Actualité à la Une
12 août 2004
CAPE TOWN (AP)—Ousted President Jean-Bertrand Aristide’s South African hosts continue to recognize him as Haiti’s legitimate leader, Foreign Affairs Minister Nkosazana Dlamini-Zuma said Thursday.
Responding to opposition questions, Dlamini-Zuma told Parliament that Aristide and his family haven’t applied for permanent asylum here but were being treated as « foreign distinguished guests of the state, » the South African Press Association reported.
Aristide fled HaitiFeb. 29 as rebels approached the capital. South Africa agreed to provide him temporary sanctuary upon the request of the 15-member Caribbean Community.
Aristide insists he is still Haiti’s democratically elected president and has vowed to return - a position supported by South Africa despite the establishment of a U.S.-backed interim government in the Caribbean nation and fresh elections scheduled for next year.
« The government recognizes President Jean-Bertrand Aristide as the legitimately elected president of Haiti, » Dlamini-Zuma was quoted as saying Thursday.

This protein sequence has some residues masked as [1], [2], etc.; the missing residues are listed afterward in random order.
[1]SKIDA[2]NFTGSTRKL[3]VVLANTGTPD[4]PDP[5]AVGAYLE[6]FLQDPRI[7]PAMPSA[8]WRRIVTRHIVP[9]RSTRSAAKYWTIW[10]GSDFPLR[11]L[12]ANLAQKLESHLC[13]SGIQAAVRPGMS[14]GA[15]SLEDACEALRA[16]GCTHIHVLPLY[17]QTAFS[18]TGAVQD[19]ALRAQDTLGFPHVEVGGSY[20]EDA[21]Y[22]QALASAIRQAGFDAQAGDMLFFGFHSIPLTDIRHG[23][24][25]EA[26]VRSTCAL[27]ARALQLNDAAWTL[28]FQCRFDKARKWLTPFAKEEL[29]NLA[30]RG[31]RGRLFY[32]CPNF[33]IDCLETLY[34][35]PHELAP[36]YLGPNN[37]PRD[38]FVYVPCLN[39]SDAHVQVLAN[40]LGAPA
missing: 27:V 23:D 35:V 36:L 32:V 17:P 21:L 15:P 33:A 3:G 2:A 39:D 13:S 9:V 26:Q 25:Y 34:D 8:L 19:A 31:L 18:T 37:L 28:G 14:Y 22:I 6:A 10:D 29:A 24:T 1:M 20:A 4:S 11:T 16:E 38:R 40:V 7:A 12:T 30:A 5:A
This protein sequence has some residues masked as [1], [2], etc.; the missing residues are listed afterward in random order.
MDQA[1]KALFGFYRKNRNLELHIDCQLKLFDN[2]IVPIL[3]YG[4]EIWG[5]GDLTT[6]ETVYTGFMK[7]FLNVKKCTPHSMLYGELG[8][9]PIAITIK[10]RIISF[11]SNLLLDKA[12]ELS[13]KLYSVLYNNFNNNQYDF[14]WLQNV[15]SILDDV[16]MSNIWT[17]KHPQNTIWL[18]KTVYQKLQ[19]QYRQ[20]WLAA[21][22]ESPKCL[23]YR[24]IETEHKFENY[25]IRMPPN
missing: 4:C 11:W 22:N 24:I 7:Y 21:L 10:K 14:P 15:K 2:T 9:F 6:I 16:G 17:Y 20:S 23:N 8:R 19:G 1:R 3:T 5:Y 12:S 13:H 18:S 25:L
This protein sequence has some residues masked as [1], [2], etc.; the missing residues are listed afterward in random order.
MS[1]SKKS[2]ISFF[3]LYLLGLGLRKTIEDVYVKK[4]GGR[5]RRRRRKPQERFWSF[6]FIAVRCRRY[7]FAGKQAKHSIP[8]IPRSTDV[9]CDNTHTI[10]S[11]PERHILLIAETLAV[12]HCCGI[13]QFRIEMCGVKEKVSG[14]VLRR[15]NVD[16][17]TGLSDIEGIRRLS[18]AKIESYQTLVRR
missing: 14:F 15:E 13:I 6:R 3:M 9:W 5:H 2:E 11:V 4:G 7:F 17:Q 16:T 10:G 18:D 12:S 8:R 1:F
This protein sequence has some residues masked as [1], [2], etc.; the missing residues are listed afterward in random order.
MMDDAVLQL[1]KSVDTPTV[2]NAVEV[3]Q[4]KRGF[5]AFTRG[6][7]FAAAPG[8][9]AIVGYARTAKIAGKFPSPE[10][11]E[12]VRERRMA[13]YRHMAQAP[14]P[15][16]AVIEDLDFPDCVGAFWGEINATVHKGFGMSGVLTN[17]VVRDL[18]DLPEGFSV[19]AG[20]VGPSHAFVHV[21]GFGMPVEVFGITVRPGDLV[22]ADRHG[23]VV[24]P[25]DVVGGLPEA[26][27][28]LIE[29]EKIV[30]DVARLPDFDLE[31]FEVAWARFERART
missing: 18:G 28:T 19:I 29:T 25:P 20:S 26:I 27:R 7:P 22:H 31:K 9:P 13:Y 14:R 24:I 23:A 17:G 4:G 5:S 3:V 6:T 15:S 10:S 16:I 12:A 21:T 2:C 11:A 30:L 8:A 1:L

The offer to host Aristide has brought criticism from the political opposition here, which has protested the cost to South African taxpayers. But the government says it has a responsibility to contribute to international efforts to bring stability to Haiti.
« The financial upkeep of President Aristide and his family will be done in accordance with the standards and procedures laid down for a Cabinet minister in South Africa, » Dlamini-Zuma said, according to SAPA.
Asked whether the government had asked France or the U.S. to help cover the cost of Aristide’s stay, she said South Africa had acceded to a request from CARICOM and « did not think it appropriate to ask somebody else to pay. »
Aristide claims he was overthrown by the U.S., a charge Washington denies.
He was flown on a U.S. jet to Central African Republic, where he spent his first weeks in exile. He later flew back to the Caribbean with his wife to be reunited with their two young daughters in Jamaica.
Aristide’s return angered Haiti’s interim government, which worried that his presence would further destabilize Haiti, just 160 kilometers east of Jamaica.
He arrived in South AfricaMay 31, where he has kept a low profile. He’s scheduled to pay a courtesy call on former South African President Nelson Mandela Friday.
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